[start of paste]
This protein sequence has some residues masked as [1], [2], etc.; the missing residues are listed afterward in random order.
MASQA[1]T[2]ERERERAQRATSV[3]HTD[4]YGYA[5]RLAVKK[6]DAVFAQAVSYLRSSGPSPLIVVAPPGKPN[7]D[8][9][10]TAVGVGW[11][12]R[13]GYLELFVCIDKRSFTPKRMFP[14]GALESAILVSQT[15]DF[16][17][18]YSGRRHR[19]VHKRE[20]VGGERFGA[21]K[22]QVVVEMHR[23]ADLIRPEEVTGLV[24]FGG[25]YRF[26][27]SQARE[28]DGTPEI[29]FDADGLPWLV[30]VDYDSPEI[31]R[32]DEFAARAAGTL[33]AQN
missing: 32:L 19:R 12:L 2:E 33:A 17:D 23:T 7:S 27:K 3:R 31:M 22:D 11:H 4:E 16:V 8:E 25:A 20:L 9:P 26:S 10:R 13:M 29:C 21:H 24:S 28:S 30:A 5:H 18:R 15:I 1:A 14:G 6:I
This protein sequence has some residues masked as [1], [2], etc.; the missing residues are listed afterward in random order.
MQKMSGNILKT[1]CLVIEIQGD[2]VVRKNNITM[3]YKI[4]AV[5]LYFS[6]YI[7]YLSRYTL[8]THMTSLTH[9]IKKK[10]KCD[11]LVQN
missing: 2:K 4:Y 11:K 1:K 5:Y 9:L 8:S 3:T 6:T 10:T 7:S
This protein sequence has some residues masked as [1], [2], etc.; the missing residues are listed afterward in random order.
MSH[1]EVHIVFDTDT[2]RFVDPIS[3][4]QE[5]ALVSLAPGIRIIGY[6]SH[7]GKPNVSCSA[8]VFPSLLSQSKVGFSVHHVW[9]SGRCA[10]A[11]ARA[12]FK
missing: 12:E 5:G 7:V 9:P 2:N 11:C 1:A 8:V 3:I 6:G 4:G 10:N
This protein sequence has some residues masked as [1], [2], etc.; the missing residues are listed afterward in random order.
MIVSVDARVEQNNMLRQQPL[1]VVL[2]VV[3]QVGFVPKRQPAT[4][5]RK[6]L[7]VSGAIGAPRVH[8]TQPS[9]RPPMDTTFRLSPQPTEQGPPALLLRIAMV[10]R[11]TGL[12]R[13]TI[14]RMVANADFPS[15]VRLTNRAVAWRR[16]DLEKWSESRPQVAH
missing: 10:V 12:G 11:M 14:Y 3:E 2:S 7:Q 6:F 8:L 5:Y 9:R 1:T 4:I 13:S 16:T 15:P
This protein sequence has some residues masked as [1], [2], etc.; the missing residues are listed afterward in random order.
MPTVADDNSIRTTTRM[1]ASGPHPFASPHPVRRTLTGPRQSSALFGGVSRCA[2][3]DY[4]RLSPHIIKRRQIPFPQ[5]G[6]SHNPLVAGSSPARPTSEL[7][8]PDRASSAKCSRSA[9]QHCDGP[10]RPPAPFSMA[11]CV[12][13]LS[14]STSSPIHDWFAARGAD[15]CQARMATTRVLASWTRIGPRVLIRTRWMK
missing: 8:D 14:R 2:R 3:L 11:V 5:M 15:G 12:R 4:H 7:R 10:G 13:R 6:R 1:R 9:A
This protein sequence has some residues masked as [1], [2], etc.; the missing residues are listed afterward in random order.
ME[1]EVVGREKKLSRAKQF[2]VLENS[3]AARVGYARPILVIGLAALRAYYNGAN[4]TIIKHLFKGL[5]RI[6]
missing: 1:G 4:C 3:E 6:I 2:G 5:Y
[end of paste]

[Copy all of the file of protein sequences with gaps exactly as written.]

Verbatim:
This protein sequence has some residues masked as [1], [2], etc.; the missing residues are listed afterward in random order.
MASQA[1]T[2]ERERERAQRATSV[3]HTD[4]YGYA[5]RLAVKK[6]DAVFAQAVSYLRSSGPSPLIVVAPPGKPN[7]D[8][9][10]TAVGVGW[11][12]R[13]GYLELFVCIDKRSFTPKRMFP[14]GALESAILVSQT[15]DF[16][17][18]YSGRRHR[19]VHKRE[20]VGGERFGA[21]K[22]QVVVEMHR[23]ADLIRPEEVTGLV[24]FGG[25]YRF[26][27]SQARE[28]DGTPEI[29]FDADGLPWLV[30]VDYDSPEI[31]R[32]DEFAARAAGTL[33]AQN
missing: 32:L 19:R 12:L 2:E 33:A 17:D 23:T 7:S 27:K 3:R 31:M 22:D 11:H 4:E 16:V 8:E 25:A 20:L 9:P 26:S 10:R 13:M 29:C 21:H 24:S 28:S 30:A 5:H 18:R 15:I 1:A 14:G 6:I
This protein sequence has some residues masked as [1], [2], etc.; the missing residues are listed afterward in random order.
MQKMSGNILKT[1]CLVIEIQGD[2]VVRKNNITM[3]YKI[4]AV[5]LYFS[6]YI[7]YLSRYTL[8]THMTSLTH[9]IKKK[10]KCD[11]LVQN
missing: 2:K 4:Y 11:K 1:K 5:Y 9:L 8:S 3:T 6:T 10:T 7:S
This protein sequence has some residues masked as [1], [2], etc.; the missing residues are listed afterward in random order.
MSH[1]EVHIVFDTDT[2]RFVDPIS[3][4]QE[5]ALVSLAPGIRIIGY[6]SH[7]GKPNVSCSA[8]VFPSLLSQSKVGFSVHHVW[9]SGRCA[10]A[11]ARA[12]FK
missing: 12:E 5:G 7:V 9:P 2:N 11:C 1:A 8:V 3:I 6:G 4:G 10:N
This protein sequence has some residues masked as [1], [2], etc.; the missing residues are listed afterward in random order.
MIVSVDARVEQNNMLRQQPL[1]VVL[2]VV[3]QVGFVPKRQPAT[4][5]RK[6]L[7]VSGAIGAPRVH[8]TQPS[9]RPPMDTTFRLSPQPTEQGPPALLLRIAMV[10]R[11]TGL[12]R[13]TI[14]RMVANADFPS[15]VRLTNRAVAWRR[16]DLEKWSESRPQVAH
missing: 10:V 12:G 11:M 14:Y 3:E 2:S 7:Q 6:F 8:L 5:Y 9:R 1:T 4:I 13:S 16:T 15:P
This protein sequence has some residues masked as [1], [2], etc.; the missing residues are listed afterward in random order.
MPTVADDNSIRTTTRM[1]ASGPHPFASPHPVRRTLTGPRQSSALFGGVSRCA[2][3]DY[4]RLSPHIIKRRQIPFPQ[5]G[6]SHNPLVAGSSPARPTSEL[7][8]PDRASSAKCSRSA[9]QHCDGP[10]RPPAPFSMA[11]CV[12][13]LS[14]STSSPIHDWFAARGAD[15]CQARMATTRVLASWTRIGPRVLIRTRWMK
missing: 8:D 14:R 2:R 3:L 11:V 5:M 15:G 12:R 4:H 7:R 10:G 13:R 6:R 1:R 9:A
This protein sequence has some residues masked as [1], [2], etc.; the missing residues are listed afterward in random order.
ME[1]EVVGREKKLSRAKQF[2]VLENS[3]AARVGYARPILVIGLAALRAYYNGAN[4]TIIKHLFKGL[5]RI[6]
missing: 1:G 4:C 3:E 6:I 2:G 5:Y